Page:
What Is a Transaction Fee?
A Mechanism for Network Security
Most cryptocurrency exchanges have fixed transaction fees, but users utilizing cryptocurrency wallets often have the ability to adjust the fees themselves.
Transaction fees were initially introduced in Bitcoin to deter malicious or fraudulent activity and prevent the network from becoming overloaded.
Other blockchain networks have also implemented transaction fees to maintain the efficiency and productivity of the mining process.
Queueing for Verification
All Bitcoin transactions enter a memory pool (mempool) queue, where miners prioritize which transactions to verify based on their fees.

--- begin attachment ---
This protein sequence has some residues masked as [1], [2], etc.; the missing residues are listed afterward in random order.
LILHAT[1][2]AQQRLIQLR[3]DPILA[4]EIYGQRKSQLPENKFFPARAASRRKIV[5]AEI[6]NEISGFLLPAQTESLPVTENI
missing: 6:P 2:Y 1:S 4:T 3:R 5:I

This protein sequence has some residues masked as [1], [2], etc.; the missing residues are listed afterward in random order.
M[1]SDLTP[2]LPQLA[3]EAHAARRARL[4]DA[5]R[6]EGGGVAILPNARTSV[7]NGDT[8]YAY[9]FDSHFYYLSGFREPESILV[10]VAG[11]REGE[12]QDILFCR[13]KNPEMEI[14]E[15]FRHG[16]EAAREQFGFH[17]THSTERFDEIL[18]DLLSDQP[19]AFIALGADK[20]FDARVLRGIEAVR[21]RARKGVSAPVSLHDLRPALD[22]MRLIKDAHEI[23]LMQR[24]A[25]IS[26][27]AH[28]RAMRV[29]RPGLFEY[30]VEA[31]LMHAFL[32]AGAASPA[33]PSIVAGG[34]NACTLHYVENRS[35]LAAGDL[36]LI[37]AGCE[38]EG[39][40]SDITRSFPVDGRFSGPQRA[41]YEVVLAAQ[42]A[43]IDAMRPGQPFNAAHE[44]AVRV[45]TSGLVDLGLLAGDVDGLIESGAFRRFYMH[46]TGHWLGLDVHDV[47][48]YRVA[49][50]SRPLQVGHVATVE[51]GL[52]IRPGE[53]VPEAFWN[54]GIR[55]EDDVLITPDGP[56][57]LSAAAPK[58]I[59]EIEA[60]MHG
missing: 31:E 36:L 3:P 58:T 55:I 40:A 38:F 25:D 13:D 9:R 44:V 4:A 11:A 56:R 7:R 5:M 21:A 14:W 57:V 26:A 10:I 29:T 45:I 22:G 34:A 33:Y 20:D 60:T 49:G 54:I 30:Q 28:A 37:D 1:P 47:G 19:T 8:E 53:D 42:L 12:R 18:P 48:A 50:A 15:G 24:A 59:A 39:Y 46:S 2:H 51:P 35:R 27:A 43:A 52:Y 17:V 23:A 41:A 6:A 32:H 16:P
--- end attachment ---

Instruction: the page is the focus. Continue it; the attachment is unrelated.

Transactions with higher fees are typically prioritized by miners, which is why some users choose to increase their fees for more timely or urgent transactions.
In Ethereum, transaction fees are measured in gas, a small fraction of the ETH cryptocurrency.
Transaction fees play a more significant role in Ethereum than Bitcoin due to Ethereum’s advanced features, such as smart contracts and decentralized applications (dApps).